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What's Po-Boy to Do, but to Star in a Big Easy Fest, November 22, 2009
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From John T. Edge in The New York Times: THIS month, New Orleans is having a party for the po’ boy.

At the New Orleans Po-Boy Preservation Festival on Nov. 22, as brass bands play and celebrators hoist drinks, serious-minded panelists will tell tales of long-lost po’ boy shops. They will speak of the import of this city’s signature sandwich, piled with roast beef and gravy or corn-flour-breaded and fried shrimp, slathered with mayonnaise, paved with sliced pickles and sliced tomatoes, strewn with shredded lettuce, wrapped in butcher paper.

Cooks, from restaurants as varied as Emeril’s and Jack Dempsey’s, will fry, stuff, dress and wrap for what is expected to be an overflow crowd.

And in what organizers are calling a French Bread Fight, a combatant portraying Jared Fogle, the calorie-conscious Subway pitchman, will square off against a combatant representing John Gendusa, the baker who, in 1929, fashioned the first modern New Orleans-style, French bread loaf, the base on which po’ boys have since been built.

If all goes the way it’s planned, as fragments of crust fly and a partisan crowd shouts, Mr. Gendusa will beat Mr. Fogle with a loaf of stale bread.

Such sturm and staging is good fun, but the sobering thought is this: If a sandwich needs a street festival, for which press coverage has been curried and stale bread weaponized, then that sandwich might be imperiled.

Po’ boy preservationists recognize a range of culprits, inside and outside the city limits.

A creeping monoculture is the most frequently cited threat, exemplified by chains like Subway and Quiznos, which are making inroads south of I-10.

Katherine Whann, who, along with her brother Sandy Whann, operates Leidenheimer Baking Company, the city’s dominant baker of po’ boy bread, frames the struggle in practical as well as cultural terms.

“Most po’ boy shops don’t have off-street parking,” she said, from a perch at Hermes Bar in the French Quarter, as she bit into an oysters Foch po’ boy, stuffed with fried oysters, smeared with pâté. “They don’t have advertising budgets. They don’t have Jared. But what they do have is a history in this place.”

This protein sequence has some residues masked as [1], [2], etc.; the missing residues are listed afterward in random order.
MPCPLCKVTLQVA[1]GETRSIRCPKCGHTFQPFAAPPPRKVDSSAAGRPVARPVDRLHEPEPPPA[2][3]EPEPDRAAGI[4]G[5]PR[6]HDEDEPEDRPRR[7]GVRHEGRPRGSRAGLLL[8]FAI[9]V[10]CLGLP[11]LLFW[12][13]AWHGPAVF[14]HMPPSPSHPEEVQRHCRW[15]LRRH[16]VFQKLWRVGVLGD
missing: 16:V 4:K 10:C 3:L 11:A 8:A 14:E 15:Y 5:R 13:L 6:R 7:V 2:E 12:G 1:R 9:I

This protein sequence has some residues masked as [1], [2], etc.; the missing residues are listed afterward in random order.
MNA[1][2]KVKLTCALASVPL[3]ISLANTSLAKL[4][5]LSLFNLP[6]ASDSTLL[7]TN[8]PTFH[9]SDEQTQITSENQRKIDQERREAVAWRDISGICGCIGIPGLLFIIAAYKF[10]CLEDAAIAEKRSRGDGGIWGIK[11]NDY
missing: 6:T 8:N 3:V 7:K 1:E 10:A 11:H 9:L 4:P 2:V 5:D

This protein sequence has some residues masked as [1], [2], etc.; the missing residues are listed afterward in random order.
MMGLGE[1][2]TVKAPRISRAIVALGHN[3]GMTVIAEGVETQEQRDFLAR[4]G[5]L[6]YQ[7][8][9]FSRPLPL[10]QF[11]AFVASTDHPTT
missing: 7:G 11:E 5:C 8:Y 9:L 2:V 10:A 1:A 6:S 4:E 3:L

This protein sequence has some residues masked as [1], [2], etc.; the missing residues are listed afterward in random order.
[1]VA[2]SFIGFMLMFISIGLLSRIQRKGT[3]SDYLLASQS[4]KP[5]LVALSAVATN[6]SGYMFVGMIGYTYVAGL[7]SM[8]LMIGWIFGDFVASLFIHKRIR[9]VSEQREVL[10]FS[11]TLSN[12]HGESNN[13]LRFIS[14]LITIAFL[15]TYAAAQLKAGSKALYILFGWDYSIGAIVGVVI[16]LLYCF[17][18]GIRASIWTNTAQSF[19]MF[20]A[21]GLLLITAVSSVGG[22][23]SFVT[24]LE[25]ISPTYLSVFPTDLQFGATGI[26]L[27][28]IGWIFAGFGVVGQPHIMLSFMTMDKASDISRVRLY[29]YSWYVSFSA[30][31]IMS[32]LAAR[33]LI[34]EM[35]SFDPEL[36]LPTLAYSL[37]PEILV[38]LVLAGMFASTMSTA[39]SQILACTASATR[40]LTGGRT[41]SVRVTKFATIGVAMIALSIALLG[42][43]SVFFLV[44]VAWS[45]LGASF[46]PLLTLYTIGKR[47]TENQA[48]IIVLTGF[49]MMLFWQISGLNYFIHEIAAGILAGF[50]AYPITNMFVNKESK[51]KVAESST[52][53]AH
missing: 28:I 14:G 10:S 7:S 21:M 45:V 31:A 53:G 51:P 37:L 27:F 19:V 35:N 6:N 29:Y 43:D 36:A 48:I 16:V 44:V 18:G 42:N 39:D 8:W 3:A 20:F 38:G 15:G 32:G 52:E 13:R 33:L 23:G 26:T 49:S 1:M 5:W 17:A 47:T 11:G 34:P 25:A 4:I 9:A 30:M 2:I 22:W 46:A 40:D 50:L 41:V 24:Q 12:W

A problem that’s more difficult — possibly reflecting a drop in expectations set by fast-food purveyors — is that the quality of some po’ boy shops has declined.

Of course, many still hew to tough standards.

The uptown stalwart Domilise’s Po-Boys, in business more than 75 years, cranks out textbook roast beef po’ boys and fried oyster po’ boys, cooking each batch of bivalves to order, and piling all on Leidenheimer bread, delivered twice daily.

At Zimmer’s Seafood, a working-class market established in 1980 in the city’s Gentilly neighborhood, the proprietor Charleen Zimmer buys Louisiana shrimp from her cousin. (Her husband, Craig Zimmer, works a shrimp boat, too.)

When a customer orders a fried shrimp po’ boy, she reaches first into a bin of iced shrimp, then for a coating of corn flour. And her bread could not be fresher, for Mrs. Zimmer buys sesame-seeded loaves from her neighbor, John Gendusa Bakery.

But a recent tour of old-guard makers found that some paradigmatic players, like Mother’s, a tourist favorite in the central business district, are not aging well.

In suburban Metairie, Radosta Grocery, a beloved checkered-cloth joint, still cooks top rounds for roast beef po’ boys. But Don Radosta, an owner, said slicing lettuce for sandwiches is now too laborious. Instead, he buys shredded iceberg, delivered in plastic-wrapped bundles. And he’s not alone.

Preservationists rail against the lowering of standards. In response, they’re setting standards of their own and, perhaps, kindling a renaissance.

Benjamin Wicks, proprietor of Mahony’s Po-Boy Shop on Magazine Street, open since the summer of 2008, is a raver and ranter with the heart of an old-timer. He makes money selling soft-shell crab po’ boys but also offers po’ boys made with liver cheese, a cold-cut analogue to liverwurst, to signal his respect for the sandwich’s Depression-era roots. New York Times Full Story

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